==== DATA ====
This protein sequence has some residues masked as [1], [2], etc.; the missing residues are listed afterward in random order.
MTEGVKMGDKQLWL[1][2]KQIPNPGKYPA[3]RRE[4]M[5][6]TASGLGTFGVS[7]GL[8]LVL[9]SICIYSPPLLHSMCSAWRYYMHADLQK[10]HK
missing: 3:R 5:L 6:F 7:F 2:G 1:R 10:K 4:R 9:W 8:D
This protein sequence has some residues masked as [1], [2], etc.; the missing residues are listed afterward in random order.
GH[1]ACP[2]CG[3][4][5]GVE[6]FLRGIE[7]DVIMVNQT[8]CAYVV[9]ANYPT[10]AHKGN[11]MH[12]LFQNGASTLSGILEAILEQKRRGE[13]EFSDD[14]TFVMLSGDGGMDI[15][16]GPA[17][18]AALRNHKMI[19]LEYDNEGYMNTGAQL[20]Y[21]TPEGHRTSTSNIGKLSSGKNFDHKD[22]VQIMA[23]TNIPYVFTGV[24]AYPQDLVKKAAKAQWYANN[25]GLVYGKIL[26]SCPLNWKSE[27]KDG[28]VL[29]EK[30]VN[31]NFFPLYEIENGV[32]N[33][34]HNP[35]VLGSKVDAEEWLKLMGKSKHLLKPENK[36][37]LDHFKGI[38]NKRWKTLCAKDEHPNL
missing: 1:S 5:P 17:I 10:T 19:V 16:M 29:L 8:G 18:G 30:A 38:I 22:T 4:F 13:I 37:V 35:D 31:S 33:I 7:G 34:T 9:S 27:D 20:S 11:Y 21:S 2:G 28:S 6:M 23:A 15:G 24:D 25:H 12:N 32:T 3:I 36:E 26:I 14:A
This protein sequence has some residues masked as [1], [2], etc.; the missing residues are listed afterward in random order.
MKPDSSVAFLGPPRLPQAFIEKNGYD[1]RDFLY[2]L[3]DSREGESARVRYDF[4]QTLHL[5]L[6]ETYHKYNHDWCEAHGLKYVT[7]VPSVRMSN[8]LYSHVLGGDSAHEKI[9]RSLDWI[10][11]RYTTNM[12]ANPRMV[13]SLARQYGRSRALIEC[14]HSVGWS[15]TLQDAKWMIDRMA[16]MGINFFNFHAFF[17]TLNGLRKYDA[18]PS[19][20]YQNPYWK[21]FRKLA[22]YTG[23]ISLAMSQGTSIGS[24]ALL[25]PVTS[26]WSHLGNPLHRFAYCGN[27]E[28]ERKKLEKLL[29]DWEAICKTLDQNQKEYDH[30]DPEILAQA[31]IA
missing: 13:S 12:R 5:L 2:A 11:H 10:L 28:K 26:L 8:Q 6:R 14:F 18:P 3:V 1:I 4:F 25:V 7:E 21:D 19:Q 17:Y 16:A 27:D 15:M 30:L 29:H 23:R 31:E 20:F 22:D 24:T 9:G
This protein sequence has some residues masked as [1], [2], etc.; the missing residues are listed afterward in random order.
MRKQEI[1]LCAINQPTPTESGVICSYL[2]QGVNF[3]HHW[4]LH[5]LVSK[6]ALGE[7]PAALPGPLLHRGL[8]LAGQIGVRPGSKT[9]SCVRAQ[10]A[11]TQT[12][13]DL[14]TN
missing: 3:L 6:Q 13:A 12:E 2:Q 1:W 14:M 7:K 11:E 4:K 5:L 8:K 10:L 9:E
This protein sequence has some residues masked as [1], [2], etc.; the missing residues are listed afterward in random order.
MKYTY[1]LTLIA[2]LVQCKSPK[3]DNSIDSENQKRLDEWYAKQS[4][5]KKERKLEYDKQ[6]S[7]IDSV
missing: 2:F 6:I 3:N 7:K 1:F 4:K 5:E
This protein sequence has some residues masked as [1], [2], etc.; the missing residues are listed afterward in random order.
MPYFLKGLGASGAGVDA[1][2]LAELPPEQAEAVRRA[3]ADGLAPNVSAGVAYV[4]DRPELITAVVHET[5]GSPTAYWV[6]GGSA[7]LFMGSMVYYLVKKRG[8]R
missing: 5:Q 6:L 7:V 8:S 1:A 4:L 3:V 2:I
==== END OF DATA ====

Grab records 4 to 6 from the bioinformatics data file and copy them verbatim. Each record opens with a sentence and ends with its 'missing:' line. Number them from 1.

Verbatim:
This protein sequence has some residues masked as [1], [2], etc.; the missing residues are listed afterward in random order.
MRKQEI[1]LCAINQPTPTESGVICSYL[2]QGVNF[3]HHW[4]LH[5]LVSK[6]ALGE[7]PAALPGPLLHRGL[8]LAGQIGVRPGSKT[9]SCVRAQ[10]A[11]TQT[12][13]DL[14]TN
missing: 3:L 6:Q 13:A 12:E 2:Q 1:W 14:M 7:K 11:E 4:K 5:L 8:K 10:L 9:E
This protein sequence has some residues masked as [1], [2], etc.; the missing residues are listed afterward in random order.
MKYTY[1]LTLIA[2]LVQCKSPK[3]DNSIDSENQKRLDEWYAKQS[4][5]KKERKLEYDKQ[6]S[7]IDSV
missing: 2:F 6:I 3:N 7:K 1:F 4:K 5:E
This protein sequence has some residues masked as [1], [2], etc.; the missing residues are listed afterward in random order.
MPYFLKGLGASGAGVDA[1][2]LAELPPEQAEAVRRA[3]ADGLAPNVSAGVAYV[4]DRPELITAVVHET[5]GSPTAYWV[6]GGSA[7]LFMGSMVYYLVKKRG[8]R
missing: 5:Q 6:L 7:V 8:S 1:A 4:L 3:V 2:I